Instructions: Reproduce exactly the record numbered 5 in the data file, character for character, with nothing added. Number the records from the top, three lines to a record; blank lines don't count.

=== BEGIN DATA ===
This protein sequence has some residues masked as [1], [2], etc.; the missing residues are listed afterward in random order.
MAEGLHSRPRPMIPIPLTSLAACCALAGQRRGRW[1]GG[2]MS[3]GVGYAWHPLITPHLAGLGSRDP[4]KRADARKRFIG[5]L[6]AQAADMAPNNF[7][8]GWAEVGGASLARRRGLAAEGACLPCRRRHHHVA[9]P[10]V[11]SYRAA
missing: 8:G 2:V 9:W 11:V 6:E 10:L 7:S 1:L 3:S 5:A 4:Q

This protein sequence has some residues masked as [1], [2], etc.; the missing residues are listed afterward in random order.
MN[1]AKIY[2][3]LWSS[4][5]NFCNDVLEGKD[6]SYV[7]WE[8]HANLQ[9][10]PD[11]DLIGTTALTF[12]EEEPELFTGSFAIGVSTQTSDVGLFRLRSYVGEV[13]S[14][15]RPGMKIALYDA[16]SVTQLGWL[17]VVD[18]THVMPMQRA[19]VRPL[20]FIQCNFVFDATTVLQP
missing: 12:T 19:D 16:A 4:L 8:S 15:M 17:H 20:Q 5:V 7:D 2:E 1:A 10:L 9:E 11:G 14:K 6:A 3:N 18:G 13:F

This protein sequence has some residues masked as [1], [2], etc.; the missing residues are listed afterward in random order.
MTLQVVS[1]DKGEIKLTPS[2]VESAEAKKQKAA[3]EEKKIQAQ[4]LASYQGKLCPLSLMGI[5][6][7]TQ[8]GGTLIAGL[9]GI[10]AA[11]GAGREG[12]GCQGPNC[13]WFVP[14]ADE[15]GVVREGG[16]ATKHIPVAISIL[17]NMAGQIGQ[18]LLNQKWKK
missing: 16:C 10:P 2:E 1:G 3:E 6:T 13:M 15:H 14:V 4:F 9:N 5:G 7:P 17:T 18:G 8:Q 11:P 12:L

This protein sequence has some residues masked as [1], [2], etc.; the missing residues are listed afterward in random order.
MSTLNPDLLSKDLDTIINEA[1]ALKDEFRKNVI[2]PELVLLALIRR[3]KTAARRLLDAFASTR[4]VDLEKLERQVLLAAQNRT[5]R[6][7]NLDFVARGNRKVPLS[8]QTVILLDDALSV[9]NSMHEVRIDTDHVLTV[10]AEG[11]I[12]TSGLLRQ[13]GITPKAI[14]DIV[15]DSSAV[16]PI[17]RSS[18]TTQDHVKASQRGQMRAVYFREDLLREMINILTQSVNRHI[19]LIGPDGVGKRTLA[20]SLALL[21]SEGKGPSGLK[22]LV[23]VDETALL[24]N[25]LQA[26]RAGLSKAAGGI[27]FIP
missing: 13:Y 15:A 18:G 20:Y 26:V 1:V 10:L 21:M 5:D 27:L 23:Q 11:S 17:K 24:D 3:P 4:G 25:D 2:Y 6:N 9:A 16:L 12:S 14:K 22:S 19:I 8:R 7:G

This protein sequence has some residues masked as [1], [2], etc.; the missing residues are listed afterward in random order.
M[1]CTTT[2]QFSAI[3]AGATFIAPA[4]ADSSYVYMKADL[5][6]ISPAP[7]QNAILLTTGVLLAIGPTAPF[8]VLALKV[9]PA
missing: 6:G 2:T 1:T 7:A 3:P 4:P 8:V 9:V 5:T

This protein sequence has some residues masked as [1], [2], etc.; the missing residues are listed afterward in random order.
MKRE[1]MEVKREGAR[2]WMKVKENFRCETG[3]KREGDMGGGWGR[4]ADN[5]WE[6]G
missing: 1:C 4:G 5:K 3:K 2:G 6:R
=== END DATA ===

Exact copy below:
This protein sequence has some residues masked as [1], [2], etc.; the missing residues are listed afterward in random order.
M[1]CTTT[2]QFSAI[3]AGATFIAPA[4]ADSSYVYMKADL[5][6]ISPAP[7]QNAILLTTGVLLAIGPTAPF[8]VLALKV[9]PA
missing: 6:G 2:T 1:T 7:A 3:P 4:P 8:V 9:V 5:T